The balance sheet and the profit and loss (P&L) statement are two of the three financial statements companies issue regularly. Such statements provide an ongoing record of a company’s financial condition and are used by creditors, market analysts, and investors to evaluate a company’s financial soundness and growth potential. The third financial statement is called the cash-flow statement.

Key Takeaways

  • A balance sheet reports a company’s assets, liabilities, and shareholders’ equity at a specific point in time.
  • A balance sheet provides both investors and creditors with a snapshot as to how effectively a company’s management uses its resources.
  • A profit and loss (P&L) statement summarizes the revenues, costs, and expenses incurred during a specific period of time.
  • A P&L statement provides information about whether a company can generate profit by increasing revenue, reducing costs, or both.

Balance Sheet 

A balance sheet reports a company’s assets, liabilities, and shareholders’ equity at a specific point in time. It provides a basis for computing rates of return and evaluating the business’ capital structure. This financial statement provides a snapshot of what a company owns and owes, as well as the amount invested by shareholders.

The balance sheet shows a company’s resources or assets, and it also shows how those assets are financed—whether through debt under liabilities or by issuing equity as shown in shareholders’ equity. The balance sheet provides both investors and creditors with a snapshot of how effectively a company’s management uses its resources. Just like the other financial statements, the balance sheet is used to conduct financial analysis and to calculate financial ratios. Below are a few examples of the items on a typical balance sheet.

Assets

  • Cash and Cash Equivalents—These are the most liquid assets, which may include Treasury bills (T-bills), short-term certificates of deposit (CDs), and cash.
  • Marketable Securities—This category includes equity and debt securities for which there is a liquid market.
  • Receivables—Also known as “accounts receivable,” this represents money owed to the company by customers.
  • Inventory—This area covers all the goods available for sale.

Liabilities

  • Debt—This includes the current portion of long-term debt and bank indebtedness.
  • Overhead—This accounts for such financial obligations as rent, tax, and utilities.
  • Payables—This includes both wages and dividends owed.

Shareholders' Equity

Shareholders’ equity is equal to a firm’s total assets minus its total liabilities and is one of the most common financial metrics employed by analysts to determine the financial health of a company. Shareholders’ equity represents the net value of a company, meaning the amount that would be returned to shareholders if all the company’s assets were liquidated and all its debts repaid.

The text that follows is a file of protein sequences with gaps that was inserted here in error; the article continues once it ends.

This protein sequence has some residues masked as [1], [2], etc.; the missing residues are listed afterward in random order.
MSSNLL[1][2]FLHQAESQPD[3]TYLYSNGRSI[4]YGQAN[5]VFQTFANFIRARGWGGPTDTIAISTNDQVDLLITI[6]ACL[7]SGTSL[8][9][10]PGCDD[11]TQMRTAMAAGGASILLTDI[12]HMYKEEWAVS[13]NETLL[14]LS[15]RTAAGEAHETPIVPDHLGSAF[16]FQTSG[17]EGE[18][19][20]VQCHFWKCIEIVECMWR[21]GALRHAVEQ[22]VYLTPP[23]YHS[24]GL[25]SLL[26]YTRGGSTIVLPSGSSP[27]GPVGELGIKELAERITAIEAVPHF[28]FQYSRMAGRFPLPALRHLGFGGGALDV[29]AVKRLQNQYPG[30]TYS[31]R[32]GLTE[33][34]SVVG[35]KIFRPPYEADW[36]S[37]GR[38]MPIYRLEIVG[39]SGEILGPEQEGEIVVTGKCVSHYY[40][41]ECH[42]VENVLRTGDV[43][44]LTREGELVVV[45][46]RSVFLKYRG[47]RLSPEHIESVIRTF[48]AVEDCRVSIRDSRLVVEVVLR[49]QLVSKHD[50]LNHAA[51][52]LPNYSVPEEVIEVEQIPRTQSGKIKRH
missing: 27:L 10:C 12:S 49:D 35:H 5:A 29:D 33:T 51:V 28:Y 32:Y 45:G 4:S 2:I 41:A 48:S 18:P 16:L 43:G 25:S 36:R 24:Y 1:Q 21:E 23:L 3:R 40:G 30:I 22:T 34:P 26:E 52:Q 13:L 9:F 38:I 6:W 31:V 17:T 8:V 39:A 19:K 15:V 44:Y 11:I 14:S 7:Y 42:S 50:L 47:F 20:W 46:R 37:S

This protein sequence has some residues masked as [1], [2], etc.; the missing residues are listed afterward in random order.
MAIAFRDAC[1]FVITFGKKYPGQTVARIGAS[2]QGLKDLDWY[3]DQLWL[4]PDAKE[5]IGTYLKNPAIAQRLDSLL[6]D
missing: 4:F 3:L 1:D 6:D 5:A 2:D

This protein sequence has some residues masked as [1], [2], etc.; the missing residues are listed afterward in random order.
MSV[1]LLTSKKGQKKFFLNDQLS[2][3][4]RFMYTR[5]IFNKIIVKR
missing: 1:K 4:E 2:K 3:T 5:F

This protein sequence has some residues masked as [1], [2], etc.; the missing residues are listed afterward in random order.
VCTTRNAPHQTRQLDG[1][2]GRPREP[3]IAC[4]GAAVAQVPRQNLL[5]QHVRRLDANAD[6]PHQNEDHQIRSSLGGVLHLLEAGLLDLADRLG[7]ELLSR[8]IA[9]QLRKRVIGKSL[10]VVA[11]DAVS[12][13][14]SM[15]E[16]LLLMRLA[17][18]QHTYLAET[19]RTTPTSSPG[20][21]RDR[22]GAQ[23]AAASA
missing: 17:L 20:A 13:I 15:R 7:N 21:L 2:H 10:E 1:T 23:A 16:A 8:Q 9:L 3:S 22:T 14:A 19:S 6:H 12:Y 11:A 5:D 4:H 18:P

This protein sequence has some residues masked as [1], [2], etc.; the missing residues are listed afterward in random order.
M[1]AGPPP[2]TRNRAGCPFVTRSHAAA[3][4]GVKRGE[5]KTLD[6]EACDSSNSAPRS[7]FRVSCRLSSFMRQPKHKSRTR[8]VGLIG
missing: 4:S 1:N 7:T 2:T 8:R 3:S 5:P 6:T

Retained earnings are recorded under shareholders’ equity and refer to the percentage of net earnings not paid out as dividends but retained by the company either to be reinvested in its core business or to pay the debt.

Trial Balance vs. the Balance Sheet

It’s important to note that the trial balance is different from the balance sheet. This is an internal report that stays in the accounting department. The balance sheet, on the other hand, is a financial statement distributed to other departments, investors, and lenders.

The trial balance provides financial information at the account level, such as general ledger accounts, and is therefore more granular. Eventually, the information in the trial balance is used to prepare the financial statements for the period.

In contrast, the balance sheet aggregates multiple accounts, summing up the number of assets, liabilities, and shareholders’ equity in the accounting records at a specific time. The balance sheet includes outstanding expenses, accrued income, and the value of the closing stock, whereas the trial balance does not. In addition, the balance sheet must adhere to a standard format as described in an accounting framework, such as the International Financial Reporting Standards (IFRS) or the generally accepted accounting principles (GAAP).

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Comparing the P&L Statement and the Balance Sheet

Profit and Loss (P&L) Statement

A P&L statement, often referred to as the “income statement,” is a financial statement that summarizes the revenues, costs, and expenses incurred during a specific period of time, usually a fiscal year or quarter. These records provide information about a company’s ability—or lack thereof—to generate profit by increasing revenue, reducing costs, or both. The P&L statement’s many monikers include the “statement of profit and loss,” the “statement of operations,” the “statement of financial results,” and the “income and expense statement.”

Top Line and Bottom Line